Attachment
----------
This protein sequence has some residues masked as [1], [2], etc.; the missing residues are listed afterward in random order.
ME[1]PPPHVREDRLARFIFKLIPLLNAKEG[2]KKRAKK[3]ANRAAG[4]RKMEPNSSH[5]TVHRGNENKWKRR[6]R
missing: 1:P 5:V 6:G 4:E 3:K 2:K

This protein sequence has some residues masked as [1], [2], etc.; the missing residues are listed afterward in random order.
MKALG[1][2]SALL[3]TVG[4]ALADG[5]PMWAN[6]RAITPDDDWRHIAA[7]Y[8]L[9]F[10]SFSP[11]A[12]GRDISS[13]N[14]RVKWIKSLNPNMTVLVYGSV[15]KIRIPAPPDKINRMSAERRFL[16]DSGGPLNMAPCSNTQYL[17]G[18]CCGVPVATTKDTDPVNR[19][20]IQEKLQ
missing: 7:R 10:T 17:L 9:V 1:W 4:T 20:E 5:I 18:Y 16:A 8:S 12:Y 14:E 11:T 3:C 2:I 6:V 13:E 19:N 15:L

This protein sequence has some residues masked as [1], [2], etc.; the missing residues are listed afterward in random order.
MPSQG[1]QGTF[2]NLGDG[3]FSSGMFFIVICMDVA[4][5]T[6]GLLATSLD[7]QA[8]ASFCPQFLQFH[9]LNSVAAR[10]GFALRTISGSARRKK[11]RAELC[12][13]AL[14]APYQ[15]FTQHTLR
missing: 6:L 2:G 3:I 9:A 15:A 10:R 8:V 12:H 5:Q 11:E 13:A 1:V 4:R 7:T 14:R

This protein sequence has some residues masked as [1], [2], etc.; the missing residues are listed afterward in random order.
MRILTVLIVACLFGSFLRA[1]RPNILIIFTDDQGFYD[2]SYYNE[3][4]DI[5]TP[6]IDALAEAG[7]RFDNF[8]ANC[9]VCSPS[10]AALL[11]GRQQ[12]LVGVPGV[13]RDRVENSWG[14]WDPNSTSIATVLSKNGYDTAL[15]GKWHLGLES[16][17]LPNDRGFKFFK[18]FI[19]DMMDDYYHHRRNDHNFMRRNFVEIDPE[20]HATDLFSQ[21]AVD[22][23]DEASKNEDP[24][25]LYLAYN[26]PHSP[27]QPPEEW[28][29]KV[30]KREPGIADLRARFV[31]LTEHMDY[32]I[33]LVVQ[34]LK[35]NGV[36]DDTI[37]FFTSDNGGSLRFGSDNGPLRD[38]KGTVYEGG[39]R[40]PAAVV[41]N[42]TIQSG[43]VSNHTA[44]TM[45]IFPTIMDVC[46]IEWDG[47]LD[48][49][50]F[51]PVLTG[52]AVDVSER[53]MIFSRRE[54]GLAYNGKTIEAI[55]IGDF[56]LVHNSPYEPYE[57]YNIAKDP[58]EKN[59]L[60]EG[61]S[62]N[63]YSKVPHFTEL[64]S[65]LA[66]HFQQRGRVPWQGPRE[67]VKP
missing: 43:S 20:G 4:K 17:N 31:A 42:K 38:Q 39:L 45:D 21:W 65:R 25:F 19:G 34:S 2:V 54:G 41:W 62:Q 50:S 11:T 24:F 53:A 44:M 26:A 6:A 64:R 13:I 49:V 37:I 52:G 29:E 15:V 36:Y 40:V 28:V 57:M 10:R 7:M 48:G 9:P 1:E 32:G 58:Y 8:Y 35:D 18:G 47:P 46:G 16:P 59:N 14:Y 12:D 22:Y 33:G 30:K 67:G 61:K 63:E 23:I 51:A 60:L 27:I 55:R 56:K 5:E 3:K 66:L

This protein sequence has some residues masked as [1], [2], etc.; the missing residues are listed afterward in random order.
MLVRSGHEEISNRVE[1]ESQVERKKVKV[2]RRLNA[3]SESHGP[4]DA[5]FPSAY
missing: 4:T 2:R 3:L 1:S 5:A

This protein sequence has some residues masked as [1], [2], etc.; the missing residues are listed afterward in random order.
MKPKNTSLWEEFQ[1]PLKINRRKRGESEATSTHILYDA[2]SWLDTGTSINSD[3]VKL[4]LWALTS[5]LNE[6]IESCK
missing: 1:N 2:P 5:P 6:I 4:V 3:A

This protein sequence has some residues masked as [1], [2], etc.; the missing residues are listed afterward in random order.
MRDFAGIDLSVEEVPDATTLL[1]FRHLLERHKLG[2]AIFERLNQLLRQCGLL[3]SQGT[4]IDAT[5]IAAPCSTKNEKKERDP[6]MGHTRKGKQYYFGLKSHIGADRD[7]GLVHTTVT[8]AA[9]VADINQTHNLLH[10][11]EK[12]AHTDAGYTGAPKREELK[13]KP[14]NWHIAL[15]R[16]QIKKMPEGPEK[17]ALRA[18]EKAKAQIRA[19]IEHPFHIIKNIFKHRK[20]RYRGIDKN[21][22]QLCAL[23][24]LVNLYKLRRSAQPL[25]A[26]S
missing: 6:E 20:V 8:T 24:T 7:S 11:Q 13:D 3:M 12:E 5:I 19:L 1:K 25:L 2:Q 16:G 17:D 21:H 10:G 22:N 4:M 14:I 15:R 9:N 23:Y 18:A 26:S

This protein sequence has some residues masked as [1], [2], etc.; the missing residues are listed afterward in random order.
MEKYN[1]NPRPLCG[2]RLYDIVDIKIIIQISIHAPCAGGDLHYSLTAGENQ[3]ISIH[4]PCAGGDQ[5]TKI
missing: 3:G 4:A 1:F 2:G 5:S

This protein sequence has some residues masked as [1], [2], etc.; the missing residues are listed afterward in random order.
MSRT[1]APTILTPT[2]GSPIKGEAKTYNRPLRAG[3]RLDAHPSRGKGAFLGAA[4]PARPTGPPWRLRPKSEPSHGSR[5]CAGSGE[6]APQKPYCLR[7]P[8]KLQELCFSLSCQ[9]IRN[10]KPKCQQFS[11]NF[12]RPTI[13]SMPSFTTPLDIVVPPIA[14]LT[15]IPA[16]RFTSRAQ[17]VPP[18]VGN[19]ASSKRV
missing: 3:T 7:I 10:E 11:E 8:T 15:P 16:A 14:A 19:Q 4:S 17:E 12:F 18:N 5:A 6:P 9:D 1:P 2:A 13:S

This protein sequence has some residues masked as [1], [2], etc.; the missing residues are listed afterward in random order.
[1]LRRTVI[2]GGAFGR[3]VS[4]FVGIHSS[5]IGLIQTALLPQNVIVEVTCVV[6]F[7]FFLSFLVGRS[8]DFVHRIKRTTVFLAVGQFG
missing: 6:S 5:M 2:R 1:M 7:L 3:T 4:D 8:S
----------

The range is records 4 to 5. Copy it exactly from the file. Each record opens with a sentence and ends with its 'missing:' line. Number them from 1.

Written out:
This protein sequence has some residues masked as [1], [2], etc.; the missing residues are listed afterward in random order.
MRILTVLIVACLFGSFLRA[1]RPNILIIFTDDQGFYD[2]SYYNE[3][4]DI[5]TP[6]IDALAEAG[7]RFDNF[8]ANC[9]VCSPS[10]AALL[11]GRQQ[12]LVGVPGV[13]RDRVENSWG[14]WDPNSTSIATVLSKNGYDTAL[15]GKWHLGLES[16][17]LPNDRGFKFFK[18]FI[19]DMMDDYYHHRRNDHNFMRRNFVEIDPE[20]HATDLFSQ[21]AVD[22][23]DEASKNEDP[24][25]LYLAYN[26]PHSP[27]QPPEEW[28][29]KV[30]KREPGIADLRARFV[31]LTEHMDY[32]I[33]LVVQ[34]LK[35]NGV[36]DDTI[37]FFTSDNGGSLRFGSDNGPLRD[38]KGTVYEGG[39]R[40]PAAVV[41]N[42]TIQSG[43]VSNHTA[44]TM[45]IFPTIMDVC[46]IEWDG[47]LD[48][49][50]F[51]PVLTG[52]AVDVSER[53]MIFSRRE[54]GLAYNGKTIEAI[55]IGDF[56]LVHNSPYEPYE[57]YNIAKDP[58]EKN[59]L[60]EG[61]S[62]N[63]YSKVPHFTEL[64]S[65]LA[66]HFQQRGRVPWQGPRE[67]VKP
missing: 43:S 20:G 4:K 17:N 31:A 42:K 38:Q 39:L 45:D 21:W 65:R 25:F 19:G 34:S 2:V 54:G 41:W 62:Q 50:S 11:T 24:F 53:A 44:M 26:A 6:A 64:R 13:I 49:V 37:I 52:G 29:E 15:V 36:Y 40:V 28:V 57:M 10:R 7:M 48:G 9:P 1:E 32:G 58:Y 8:Y 35:D 18:G 47:P 46:G 16:P 59:N 14:Y 12:D 22:Y 33:G 30:K 67:G 61:K 63:E 23:I 51:A 60:L 27:I 55:R 56:K 5:E 3:K 66:L

This protein sequence has some residues masked as [1], [2], etc.; the missing residues are listed afterward in random order.
MLVRSGHEEISNRVE[1]ESQVERKKVKV[2]RRLNA[3]SESHGP[4]DA[5]FPSAY
missing: 4:T 2:R 3:L 1:S 5:A